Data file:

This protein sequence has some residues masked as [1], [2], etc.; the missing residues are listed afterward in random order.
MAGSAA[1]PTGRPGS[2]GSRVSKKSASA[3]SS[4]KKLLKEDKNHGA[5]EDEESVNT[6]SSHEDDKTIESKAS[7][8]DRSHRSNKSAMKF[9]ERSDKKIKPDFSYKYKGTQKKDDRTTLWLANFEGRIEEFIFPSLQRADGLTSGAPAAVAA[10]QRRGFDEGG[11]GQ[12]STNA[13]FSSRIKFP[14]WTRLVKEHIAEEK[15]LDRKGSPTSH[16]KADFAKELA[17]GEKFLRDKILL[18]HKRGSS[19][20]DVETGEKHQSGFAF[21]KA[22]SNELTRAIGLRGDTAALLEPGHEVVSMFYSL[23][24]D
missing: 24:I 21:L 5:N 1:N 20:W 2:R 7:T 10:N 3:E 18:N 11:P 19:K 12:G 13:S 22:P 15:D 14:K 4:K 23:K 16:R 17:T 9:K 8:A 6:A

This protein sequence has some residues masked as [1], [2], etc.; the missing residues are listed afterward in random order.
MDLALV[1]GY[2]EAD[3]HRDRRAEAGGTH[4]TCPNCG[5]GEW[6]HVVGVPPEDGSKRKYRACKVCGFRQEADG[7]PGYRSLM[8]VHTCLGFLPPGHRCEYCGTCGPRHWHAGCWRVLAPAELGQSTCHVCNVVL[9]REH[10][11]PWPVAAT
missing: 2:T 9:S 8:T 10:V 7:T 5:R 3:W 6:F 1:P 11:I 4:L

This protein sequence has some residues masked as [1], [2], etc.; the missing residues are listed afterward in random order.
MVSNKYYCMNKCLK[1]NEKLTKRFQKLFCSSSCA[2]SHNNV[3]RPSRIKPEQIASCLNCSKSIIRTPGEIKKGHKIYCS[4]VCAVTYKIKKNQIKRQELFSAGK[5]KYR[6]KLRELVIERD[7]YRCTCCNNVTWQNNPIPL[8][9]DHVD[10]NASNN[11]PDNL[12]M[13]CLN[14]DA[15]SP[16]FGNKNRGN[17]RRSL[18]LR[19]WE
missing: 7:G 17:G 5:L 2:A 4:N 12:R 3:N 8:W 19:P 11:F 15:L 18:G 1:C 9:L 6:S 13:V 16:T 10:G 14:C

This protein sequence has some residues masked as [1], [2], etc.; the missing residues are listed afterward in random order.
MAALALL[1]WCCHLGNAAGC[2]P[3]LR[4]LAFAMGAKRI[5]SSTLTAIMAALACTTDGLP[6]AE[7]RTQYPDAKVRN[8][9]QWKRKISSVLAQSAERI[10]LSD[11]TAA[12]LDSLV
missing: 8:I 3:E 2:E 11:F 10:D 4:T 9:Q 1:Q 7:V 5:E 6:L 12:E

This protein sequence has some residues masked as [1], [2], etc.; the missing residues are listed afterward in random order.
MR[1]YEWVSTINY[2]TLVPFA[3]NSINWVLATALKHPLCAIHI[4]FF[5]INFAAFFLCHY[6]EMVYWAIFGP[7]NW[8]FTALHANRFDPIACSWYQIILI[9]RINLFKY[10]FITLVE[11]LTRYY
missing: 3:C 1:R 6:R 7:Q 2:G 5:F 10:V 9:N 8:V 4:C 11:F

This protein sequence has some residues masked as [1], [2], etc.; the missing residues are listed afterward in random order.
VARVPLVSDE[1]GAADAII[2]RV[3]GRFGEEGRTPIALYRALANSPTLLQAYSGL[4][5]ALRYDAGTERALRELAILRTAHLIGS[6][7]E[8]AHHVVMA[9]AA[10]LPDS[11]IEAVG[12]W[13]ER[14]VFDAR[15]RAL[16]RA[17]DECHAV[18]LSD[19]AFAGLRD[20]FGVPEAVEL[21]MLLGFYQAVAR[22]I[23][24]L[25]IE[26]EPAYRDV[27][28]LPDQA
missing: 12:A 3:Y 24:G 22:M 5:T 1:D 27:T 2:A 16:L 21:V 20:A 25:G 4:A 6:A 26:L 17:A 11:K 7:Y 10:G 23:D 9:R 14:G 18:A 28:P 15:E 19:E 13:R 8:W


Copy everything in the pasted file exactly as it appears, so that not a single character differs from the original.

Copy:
This protein sequence has some residues masked as [1], [2], etc.; the missing residues are listed afterward in random order.
MAGSAA[1]PTGRPGS[2]GSRVSKKSASA[3]SS[4]KKLLKEDKNHGA[5]EDEESVNT[6]SSHEDDKTIESKAS[7][8]DRSHRSNKSAMKF[9]ERSDKKIKPDFSYKYKGTQKKDDRTTLWLANFEGRIEEFIFPSLQRADGLTSGAPAAVAA[10]QRRGFDEGG[11]GQ[12]STNA[13]FSSRIKFP[14]WTRLVKEHIAEEK[15]LDRKGSPTSH[16]KADFAKELA[17]GEKFLRDKILL[18]HKRGSS[19][20]DVETGEKHQSGFAF[21]KA[22]SNELTRAIGLRGDTAALLEPGHEVVSMFYSL[23][24]D
missing: 24:I 21:L 5:N 1:N 20:W 2:R 7:T 10:N 3:E 18:N 11:P 19:K 12:G 13:S 22:P 15:D 14:K 4:K 23:K 16:R 17:T 9:K 8:A 6:A

This protein sequence has some residues masked as [1], [2], etc.; the missing residues are listed afterward in random order.
MDLALV[1]GY[2]EAD[3]HRDRRAEAGGTH[4]TCPNCG[5]GEW[6]HVVGVPPEDGSKRKYRACKVCGFRQEADG[7]PGYRSLM[8]VHTCLGFLPPGHRCEYCGTCGPRHWHAGCWRVLAPAELGQSTCHVCNVVL[9]REH[10][11]PWPVAAT
missing: 2:T 9:S 8:T 10:V 7:T 5:R 3:W 6:F 1:P 11:I 4:L

This protein sequence has some residues masked as [1], [2], etc.; the missing residues are listed afterward in random order.
MVSNKYYCMNKCLK[1]NEKLTKRFQKLFCSSSCA[2]SHNNV[3]RPSRIKPEQIASCLNCSKSIIRTPGEIKKGHKIYCS[4]VCAVTYKIKKNQIKRQELFSAGK[5]KYR[6]KLRELVIERD[7]YRCTCCNNVTWQNNPIPL[8][9]DHVD[10]NASNN[11]PDNL[12]M[13]CLN[14]DA[15]SP[16]FGNKNRGN[17]RRSL[18]LR[19]WE
missing: 7:G 17:G 5:L 2:A 4:N 12:R 3:N 8:W 19:P 11:F 15:L 18:G 1:C 9:L 6:S 13:V 16:T 10:G 14:C

This protein sequence has some residues masked as [1], [2], etc.; the missing residues are listed afterward in random order.
MAALALL[1]WCCHLGNAAGC[2]P[3]LR[4]LAFAMGAKRI[5]SSTLTAIMAALACTTDGLP[6]AE[7]RTQYPDAKVRN[8][9]QWKRKISSVLAQSAERI[10]LSD[11]TAA[12]LDSLV
missing: 8:I 3:E 2:E 11:F 10:D 4:T 9:Q 1:Q 7:V 5:E 6:L 12:E

This protein sequence has some residues masked as [1], [2], etc.; the missing residues are listed afterward in random order.
MR[1]YEWVSTINY[2]TLVPFA[3]NSINWVLATALKHPLCAIHI[4]FF[5]INFAAFFLCHY[6]EMVYWAIFGP[7]NW[8]FTALHANRFDPIACSWYQIILI[9]RINLFKY[10]FITLVE[11]LTRYY
missing: 3:C 1:R 6:R 7:Q 2:G 5:F 10:V 9:N 8:V 4:C 11:F

This protein sequence has some residues masked as [1], [2], etc.; the missing residues are listed afterward in random order.
VARVPLVSDE[1]GAADAII[2]RV[3]GRFGEEGRTPIALYRALANSPTLLQAYSGL[4][5]ALRYDAGTERALRELAILRTAHLIGS[6][7]E[8]AHHVVMA[9]AA[10]LPDS[11]IEAVG[12]W[13]ER[14]VFDAR[15]RAL[16]RA[17]DECHAV[18]LSD[19]AFAGLRD[20]FGVPEAVEL[21]MLLGFYQAVAR[22]I[23][24]L[25]IE[26]EPAYRDV[27][28]LPDQA
missing: 12:A 3:Y 24:G 22:M 5:T 1:D 27:T 2:A 16:L 21:V 20:A 25:G 4:A 6:A 26:L 17:A 11:K 7:Y 10:G 23:D 9:R 14:G 18:A 28:P 15:E 19:E 13:R 8:W